Ultimately, he had two very good solid teams and just couldn't build new ones as they aged. Sparky's biggest asset is that he amused the media, nearly copying Casey Stengel's speech and mannerism.
              Last edited by HDH; 08-31-2007, 04:14 PM.
              In the 1920's, Harry Heilmann led the AL with a .364 average. In addition, he averaged 220 hits, 45 doubles, 12 triples, 16 homers, 110 runs, and 130 RBI.

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              • #22
                during the years the a's won, only mr. mack could have managed them to the pennant and championship. during the years they lost, any manager would have lost. battlin bake, the dodger dynamo
                Last edited by dodger dynamo; 10-11-2007, 12:05 AM.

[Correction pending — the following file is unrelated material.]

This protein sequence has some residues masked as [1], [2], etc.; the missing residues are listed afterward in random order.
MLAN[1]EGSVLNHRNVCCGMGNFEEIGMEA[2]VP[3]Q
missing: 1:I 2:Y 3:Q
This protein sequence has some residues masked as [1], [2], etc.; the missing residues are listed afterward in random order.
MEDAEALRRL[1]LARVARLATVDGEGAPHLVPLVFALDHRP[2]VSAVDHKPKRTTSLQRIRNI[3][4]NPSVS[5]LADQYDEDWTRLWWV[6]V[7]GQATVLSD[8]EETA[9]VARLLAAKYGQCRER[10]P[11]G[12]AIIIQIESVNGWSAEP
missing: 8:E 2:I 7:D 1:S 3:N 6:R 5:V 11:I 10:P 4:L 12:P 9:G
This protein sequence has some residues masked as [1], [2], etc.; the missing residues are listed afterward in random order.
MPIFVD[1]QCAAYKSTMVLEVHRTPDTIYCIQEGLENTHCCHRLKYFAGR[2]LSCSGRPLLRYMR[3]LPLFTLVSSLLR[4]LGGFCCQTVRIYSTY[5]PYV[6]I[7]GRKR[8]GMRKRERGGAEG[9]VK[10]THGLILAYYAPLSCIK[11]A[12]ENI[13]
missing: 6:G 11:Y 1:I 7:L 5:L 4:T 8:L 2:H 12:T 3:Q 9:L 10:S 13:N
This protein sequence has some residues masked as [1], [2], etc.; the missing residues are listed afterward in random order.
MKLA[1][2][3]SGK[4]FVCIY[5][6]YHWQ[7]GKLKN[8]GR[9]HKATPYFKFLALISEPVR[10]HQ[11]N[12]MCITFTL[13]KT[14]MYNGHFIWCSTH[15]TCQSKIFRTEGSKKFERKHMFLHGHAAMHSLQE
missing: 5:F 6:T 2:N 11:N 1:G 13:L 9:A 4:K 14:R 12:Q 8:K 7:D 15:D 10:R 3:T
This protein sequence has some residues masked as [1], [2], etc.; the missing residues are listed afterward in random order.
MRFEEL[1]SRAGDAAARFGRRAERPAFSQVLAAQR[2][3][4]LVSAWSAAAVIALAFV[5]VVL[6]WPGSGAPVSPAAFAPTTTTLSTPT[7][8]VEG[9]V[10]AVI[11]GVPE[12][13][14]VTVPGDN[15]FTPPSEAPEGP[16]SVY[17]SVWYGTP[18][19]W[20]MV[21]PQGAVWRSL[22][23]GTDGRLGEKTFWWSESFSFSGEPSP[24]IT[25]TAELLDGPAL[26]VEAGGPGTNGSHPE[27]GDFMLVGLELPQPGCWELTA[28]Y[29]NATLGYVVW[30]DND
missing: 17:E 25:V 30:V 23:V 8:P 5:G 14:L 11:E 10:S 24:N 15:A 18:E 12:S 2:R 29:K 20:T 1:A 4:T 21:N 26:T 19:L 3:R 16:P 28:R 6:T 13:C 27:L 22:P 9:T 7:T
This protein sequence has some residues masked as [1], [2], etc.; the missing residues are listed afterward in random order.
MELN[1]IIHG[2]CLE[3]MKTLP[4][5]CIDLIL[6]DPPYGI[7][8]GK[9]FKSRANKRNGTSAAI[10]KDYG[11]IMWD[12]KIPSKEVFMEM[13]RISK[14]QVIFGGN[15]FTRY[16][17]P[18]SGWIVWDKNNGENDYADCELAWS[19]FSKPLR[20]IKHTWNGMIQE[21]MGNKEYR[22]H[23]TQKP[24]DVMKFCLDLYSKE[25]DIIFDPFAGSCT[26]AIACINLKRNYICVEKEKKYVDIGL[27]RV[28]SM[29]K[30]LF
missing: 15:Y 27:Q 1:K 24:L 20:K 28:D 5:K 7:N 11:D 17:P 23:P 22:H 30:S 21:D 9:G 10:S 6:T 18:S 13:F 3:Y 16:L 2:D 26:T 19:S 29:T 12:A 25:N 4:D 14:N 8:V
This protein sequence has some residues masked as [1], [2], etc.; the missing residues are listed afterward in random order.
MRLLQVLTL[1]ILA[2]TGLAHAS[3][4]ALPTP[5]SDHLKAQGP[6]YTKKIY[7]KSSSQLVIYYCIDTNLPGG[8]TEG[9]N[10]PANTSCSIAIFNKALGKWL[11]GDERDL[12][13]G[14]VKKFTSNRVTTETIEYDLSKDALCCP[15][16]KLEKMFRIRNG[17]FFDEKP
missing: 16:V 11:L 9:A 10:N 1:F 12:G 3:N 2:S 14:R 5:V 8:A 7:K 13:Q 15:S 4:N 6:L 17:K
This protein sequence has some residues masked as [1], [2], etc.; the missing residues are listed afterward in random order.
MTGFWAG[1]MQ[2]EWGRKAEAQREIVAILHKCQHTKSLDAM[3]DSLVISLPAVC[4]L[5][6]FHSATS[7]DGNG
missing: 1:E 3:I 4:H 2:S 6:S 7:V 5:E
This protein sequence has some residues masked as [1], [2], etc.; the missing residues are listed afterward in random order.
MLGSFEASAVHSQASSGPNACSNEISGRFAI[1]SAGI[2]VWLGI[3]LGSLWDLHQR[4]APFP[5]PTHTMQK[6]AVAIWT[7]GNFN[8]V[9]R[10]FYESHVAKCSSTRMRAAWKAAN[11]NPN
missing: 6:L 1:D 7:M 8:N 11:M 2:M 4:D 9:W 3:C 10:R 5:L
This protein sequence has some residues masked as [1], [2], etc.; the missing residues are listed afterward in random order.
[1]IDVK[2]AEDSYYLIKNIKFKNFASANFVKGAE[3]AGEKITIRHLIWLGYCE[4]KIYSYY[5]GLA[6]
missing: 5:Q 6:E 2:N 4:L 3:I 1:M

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                • #23
                  In 1913, Shibe offered him a substantial ownership stake in the Athletics, in order for him to resist the temptation to go to New York to manage the Yankees. Reflex dictates that this job would've been quite a plum, but nothing could be further than the truth: at that time, the newly named Yankees were a second rate club with poor ownership, and an uncertain future.

                  The only reason Connie Mack got to keep his job was because of that stake. If he didn't have that, he surely would've been fired early on during the 1915-1921 devastation. By the late '30s, he assumed total control of the American League Club of Philadelphia, and no one alive was gonna wrest him from that dugout...although, given the events that happened, it would've been well if someone had attempted this. It would've saved everyone the sight of an eighty six year old drifting in and out of senility, calling for pinch hitters who hadn't been with the A's for thirty odd years, trying to manage a team in a pennant race.